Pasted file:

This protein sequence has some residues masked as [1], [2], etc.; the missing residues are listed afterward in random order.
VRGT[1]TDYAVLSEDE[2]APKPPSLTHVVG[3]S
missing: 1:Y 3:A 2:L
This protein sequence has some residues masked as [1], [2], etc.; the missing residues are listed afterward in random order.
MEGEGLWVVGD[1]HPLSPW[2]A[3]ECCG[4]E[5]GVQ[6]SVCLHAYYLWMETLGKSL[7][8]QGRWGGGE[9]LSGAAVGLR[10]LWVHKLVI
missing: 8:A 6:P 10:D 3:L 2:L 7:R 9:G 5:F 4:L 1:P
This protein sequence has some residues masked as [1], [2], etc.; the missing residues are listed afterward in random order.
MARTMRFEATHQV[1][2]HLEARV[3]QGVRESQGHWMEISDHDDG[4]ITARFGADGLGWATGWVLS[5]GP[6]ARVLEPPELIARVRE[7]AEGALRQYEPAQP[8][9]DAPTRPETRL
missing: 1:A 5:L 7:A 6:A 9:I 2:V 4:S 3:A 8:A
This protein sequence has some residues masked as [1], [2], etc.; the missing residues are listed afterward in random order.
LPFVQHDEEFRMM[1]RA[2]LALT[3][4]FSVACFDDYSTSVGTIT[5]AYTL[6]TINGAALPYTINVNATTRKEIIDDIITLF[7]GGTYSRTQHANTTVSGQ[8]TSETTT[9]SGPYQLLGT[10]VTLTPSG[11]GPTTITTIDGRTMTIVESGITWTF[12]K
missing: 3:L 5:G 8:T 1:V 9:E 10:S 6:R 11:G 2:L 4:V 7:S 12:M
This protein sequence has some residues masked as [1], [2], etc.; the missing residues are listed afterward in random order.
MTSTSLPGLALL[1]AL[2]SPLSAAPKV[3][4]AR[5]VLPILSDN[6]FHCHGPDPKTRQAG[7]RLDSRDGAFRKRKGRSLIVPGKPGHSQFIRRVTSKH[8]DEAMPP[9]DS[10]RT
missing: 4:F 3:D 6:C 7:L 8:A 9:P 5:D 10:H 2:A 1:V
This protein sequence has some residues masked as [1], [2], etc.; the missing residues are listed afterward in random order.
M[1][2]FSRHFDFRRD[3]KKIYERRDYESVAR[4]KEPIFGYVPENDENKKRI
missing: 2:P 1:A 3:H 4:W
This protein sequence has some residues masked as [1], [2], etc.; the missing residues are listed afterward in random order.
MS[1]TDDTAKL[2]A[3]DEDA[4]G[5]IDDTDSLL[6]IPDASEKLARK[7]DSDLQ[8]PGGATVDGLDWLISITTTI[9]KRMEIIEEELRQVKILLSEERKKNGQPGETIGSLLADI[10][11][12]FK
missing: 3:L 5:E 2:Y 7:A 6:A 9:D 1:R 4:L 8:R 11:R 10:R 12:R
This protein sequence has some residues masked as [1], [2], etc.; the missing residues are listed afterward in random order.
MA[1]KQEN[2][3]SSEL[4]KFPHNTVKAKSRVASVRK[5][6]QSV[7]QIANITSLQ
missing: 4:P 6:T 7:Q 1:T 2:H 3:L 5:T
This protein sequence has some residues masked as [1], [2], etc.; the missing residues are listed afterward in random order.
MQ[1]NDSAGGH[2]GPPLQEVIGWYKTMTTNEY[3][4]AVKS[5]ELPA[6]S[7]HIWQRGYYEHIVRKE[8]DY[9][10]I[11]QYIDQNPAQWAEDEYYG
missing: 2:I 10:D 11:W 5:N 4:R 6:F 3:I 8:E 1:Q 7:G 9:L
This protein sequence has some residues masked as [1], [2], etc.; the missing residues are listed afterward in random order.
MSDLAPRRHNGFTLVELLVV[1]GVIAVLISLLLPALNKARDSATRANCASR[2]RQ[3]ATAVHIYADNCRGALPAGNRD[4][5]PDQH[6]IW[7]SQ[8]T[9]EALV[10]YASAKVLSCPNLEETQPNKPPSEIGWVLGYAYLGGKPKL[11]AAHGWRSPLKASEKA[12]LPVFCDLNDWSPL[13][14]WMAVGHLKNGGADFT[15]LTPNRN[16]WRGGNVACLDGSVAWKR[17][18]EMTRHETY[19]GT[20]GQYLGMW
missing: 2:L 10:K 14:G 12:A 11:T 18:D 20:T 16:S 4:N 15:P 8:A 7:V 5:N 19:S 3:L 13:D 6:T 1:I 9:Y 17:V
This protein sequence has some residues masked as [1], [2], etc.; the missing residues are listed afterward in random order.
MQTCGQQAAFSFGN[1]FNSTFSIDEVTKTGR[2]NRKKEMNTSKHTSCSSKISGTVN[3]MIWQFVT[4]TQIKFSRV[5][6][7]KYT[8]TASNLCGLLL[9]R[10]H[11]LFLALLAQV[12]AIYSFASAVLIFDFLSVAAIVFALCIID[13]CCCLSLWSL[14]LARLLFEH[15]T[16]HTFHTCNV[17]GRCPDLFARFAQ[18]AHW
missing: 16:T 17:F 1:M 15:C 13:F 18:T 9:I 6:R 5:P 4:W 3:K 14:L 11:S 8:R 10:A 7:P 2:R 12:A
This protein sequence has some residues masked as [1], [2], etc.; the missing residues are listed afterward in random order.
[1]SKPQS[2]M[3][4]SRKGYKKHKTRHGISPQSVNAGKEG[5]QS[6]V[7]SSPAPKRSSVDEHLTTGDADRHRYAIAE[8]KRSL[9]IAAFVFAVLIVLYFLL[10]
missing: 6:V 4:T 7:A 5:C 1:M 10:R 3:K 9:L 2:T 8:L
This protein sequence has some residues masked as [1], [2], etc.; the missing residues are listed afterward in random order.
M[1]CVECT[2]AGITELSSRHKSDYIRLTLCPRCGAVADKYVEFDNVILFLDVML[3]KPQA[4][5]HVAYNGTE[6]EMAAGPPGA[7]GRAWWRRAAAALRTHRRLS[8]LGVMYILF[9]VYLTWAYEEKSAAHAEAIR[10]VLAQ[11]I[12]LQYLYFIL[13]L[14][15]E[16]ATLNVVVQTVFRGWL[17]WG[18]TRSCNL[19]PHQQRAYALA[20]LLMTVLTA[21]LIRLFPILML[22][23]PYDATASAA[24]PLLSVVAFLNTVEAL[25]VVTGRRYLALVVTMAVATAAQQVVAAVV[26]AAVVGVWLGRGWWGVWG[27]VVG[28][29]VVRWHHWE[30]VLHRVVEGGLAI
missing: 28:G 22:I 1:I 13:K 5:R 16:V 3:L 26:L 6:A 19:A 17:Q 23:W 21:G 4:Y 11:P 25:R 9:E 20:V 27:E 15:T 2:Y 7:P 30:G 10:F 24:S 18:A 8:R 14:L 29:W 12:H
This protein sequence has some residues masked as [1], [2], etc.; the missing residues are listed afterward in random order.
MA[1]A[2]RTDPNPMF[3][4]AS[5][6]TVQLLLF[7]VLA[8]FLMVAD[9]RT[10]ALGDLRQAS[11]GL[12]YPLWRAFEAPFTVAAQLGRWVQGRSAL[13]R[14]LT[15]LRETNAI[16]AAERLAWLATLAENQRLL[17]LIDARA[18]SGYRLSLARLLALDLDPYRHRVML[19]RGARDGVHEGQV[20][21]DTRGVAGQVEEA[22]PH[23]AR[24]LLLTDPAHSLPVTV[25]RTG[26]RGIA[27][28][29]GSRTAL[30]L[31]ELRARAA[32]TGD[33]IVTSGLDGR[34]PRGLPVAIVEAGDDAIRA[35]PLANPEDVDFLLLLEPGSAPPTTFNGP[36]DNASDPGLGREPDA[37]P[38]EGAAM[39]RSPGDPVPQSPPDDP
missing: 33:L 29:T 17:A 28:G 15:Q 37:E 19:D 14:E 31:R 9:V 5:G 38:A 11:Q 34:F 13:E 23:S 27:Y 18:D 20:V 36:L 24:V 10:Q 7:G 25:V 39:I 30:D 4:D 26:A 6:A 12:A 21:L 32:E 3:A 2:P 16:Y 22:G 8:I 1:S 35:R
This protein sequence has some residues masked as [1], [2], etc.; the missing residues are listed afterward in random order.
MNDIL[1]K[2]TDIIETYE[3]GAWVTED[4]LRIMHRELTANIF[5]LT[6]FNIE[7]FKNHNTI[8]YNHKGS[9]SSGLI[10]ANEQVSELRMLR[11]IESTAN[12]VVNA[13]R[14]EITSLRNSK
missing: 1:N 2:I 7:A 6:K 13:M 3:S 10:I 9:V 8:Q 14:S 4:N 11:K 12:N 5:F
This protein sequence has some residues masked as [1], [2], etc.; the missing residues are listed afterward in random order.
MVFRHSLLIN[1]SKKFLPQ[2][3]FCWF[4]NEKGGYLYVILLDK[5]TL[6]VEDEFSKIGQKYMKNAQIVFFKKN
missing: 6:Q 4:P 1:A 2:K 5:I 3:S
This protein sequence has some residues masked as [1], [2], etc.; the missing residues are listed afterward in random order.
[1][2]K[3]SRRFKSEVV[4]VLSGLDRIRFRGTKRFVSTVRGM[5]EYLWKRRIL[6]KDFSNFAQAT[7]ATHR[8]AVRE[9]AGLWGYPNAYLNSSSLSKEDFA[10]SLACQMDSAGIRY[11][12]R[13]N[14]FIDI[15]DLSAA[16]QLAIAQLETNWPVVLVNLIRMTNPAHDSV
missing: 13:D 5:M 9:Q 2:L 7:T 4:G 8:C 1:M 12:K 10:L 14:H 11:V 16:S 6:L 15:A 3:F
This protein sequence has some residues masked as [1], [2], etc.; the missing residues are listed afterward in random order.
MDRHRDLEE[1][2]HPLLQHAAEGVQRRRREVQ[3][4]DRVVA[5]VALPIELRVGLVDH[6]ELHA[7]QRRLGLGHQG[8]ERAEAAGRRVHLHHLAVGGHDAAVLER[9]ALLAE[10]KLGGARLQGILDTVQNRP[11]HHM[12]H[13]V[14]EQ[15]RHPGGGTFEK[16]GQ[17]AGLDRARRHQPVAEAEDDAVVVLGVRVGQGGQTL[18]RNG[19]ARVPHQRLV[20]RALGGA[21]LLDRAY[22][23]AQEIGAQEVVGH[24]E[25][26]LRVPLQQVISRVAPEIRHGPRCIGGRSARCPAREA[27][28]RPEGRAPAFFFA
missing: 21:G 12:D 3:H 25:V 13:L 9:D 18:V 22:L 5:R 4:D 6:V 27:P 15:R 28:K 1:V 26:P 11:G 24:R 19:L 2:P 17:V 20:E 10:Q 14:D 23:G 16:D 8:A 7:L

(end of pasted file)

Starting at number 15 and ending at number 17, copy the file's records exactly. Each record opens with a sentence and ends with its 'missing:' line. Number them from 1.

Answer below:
This protein sequence has some residues masked as [1], [2], etc.; the missing residues are listed afterward in random order.
MNDIL[1]K[2]TDIIETYE[3]GAWVTED[4]LRIMHRELTANIF[5]LT[6]FNIE[7]FKNHNTI[8]YNHKGS[9]SSGLI[10]ANEQVSELRMLR[11]IESTAN[12]VVNA[13]R[14]EITSLRNSK
missing: 1:N 2:I 7:A 6:K 13:M 3:S 10:I 9:V 8:Q 14:S 4:N 11:K 12:N 5:F
This protein sequence has some residues masked as [1], [2], etc.; the missing residues are listed afterward in random order.
MVFRHSLLIN[1]SKKFLPQ[2][3]FCWF[4]NEKGGYLYVILLDK[5]TL[6]VEDEFSKIGQKYMKNAQIVFFKKN
missing: 6:Q 4:P 1:A 2:K 5:I 3:S
This protein sequence has some residues masked as [1], [2], etc.; the missing residues are listed afterward in random order.
[1][2]K[3]SRRFKSEVV[4]VLSGLDRIRFRGTKRFVSTVRGM[5]EYLWKRRIL[6]KDFSNFAQAT[7]ATHR[8]AVRE[9]AGLWGYPNAYLNSSSLSKEDFA[10]SLACQMDSAGIRY[11][12]R[13]N[14]FIDI[15]DLSAA[16]QLAIAQLETNWPVVLVNLIRMTNPAHDSV
missing: 13:D 5:M 9:Q 2:L 7:T 4:G 8:C 1:M 12:K 10:L 14:H 11:V 16:S 6:L 15:A 3:F